Congo-Kinshasa: Ebola Outbreak in Western Democratic Republic of the Congo Reaches 100 Cases

Brazzaville — The number of cases in the ongoing Ebola outbreak in western Democratic Republic of the Congo (DRC) has reached 100, a near two-fold increase in a little over five weeks.

This latest outbreak, DRC's 11th, was declared on 1 June 2020 in Equateur Province. A cluster of cases was initially detected in Mbandaka, the provincial capital. The outbreak has since spread to 11 of the province's 17 health zones. Of the 100 cases reported so far, 96 are confirmed and four are probable. Forty-three people have lost their lives.

The outbreak presents significant logistical challenges, with affected communities spanning large distances in remote and densely-forested areas of the province, which straddles the Equator. At its widest points, the outbreak is spread across approximately 300 km both from east to west and from north to south. It can take days to reach affected populations, with responders and supplies often having to traverse areas without roads, necessitating long periods of river boat travel.

An Ebola outbreak occurred in the same province in May 2018 and was contained in less than three months with 54 cases and 33 deaths recorded.

"With 100 Ebola cases in less than 100 days, the outbreak in Equateur Province is evolving in a concerning way," said Dr Matshidiso Moeti, World Health Organization (WHO) Regional Director for Africa. "The virus is spreading across a wide and rugged terrain which requires costly interventions and with COVID-19 draining resources and attention, it is hard to scale-up operations."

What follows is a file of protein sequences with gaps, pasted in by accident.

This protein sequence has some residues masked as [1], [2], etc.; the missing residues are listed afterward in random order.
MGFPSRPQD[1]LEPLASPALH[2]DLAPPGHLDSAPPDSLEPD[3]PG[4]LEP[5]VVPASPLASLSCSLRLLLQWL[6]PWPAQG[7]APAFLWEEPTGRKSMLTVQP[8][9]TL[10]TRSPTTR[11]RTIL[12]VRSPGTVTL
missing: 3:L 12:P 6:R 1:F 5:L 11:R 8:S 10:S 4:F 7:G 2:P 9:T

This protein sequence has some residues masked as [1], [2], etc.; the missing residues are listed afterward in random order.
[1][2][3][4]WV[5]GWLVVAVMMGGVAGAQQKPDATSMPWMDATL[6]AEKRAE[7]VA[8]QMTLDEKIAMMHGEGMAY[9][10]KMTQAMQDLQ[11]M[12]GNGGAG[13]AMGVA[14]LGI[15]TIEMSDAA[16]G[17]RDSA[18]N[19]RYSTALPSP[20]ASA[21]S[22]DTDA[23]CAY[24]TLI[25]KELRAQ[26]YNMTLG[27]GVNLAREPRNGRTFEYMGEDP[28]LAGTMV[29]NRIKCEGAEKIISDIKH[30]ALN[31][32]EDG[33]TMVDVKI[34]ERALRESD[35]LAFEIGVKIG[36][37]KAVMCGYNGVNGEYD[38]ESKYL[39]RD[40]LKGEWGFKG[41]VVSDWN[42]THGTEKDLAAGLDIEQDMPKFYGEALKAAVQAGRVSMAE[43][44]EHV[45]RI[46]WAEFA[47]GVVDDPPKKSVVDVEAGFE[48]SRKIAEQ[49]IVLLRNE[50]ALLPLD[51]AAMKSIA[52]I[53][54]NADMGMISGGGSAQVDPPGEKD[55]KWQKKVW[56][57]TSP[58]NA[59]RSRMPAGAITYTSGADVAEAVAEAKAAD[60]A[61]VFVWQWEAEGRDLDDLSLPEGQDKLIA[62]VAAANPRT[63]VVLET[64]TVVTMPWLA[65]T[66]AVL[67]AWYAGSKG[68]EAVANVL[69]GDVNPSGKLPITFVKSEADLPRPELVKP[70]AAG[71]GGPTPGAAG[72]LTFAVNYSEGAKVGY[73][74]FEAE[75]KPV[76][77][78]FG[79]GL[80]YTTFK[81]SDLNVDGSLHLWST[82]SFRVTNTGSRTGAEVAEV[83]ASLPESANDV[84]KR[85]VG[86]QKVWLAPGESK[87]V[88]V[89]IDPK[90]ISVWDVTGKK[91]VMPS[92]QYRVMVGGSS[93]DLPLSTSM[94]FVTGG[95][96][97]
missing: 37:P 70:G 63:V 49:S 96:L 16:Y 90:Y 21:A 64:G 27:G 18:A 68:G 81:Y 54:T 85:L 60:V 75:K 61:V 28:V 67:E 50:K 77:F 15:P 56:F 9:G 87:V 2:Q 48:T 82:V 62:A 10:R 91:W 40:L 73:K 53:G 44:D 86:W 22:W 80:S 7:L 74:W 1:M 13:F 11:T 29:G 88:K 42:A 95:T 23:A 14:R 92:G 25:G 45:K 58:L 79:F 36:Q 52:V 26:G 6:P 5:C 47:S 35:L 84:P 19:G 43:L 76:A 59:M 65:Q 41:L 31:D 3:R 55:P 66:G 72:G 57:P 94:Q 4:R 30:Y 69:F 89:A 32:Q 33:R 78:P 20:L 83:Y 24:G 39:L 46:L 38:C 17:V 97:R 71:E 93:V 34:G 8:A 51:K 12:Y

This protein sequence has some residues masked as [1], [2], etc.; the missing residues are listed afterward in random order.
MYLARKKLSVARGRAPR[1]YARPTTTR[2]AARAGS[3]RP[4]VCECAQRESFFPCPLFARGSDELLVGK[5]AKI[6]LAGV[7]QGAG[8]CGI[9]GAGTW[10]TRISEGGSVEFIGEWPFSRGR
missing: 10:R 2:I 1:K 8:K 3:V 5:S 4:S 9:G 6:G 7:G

The current response is underfunded, adding challenges to the existing logistical barriers. WHO initially provided US$ 1.7 million and subsequently supplemented this with another US$ 600 000 from its contingency fund for emergencies. The DRC Ministry of Health has presented an integrated plan to donors and partners for about US$ 40 million and has committed US$ 4 million. There is a critical need for additional support.

"Without extra support the teams on the ground will find it harder to get ahead of the virus," said Dr Moeti. "COVID-19 is not the only emergency needing robust support. As we know from our recent history we ignore Ebola at our peril."

The majority of the responders have been mobilized locally under the leadership of the DRC Government. There are currently 90 WHO experts on the ground, as well as experts from nearly 20 partner organizations supporting the response. Since the beginning of the outbreak, WHO has supported the ring vaccination of more than 22 600 people at high risk.

Along with its partners, WHO helped to screen more than 640 000 people across 40 points of control that were set up to help keep travellers safe when crossing into an affected area. WHO has also worked to raise awareness about Ebola among nearly 774 000 people in the affected communities on how to recognize symptoms and seek treatment.

Furthermore, WHO and partners are also ready to support the Ministry of Health in implementing preparedness and readiness activities in currently unaffected health zones of Equateur in a bid to curtail the further spread of the outbreak.

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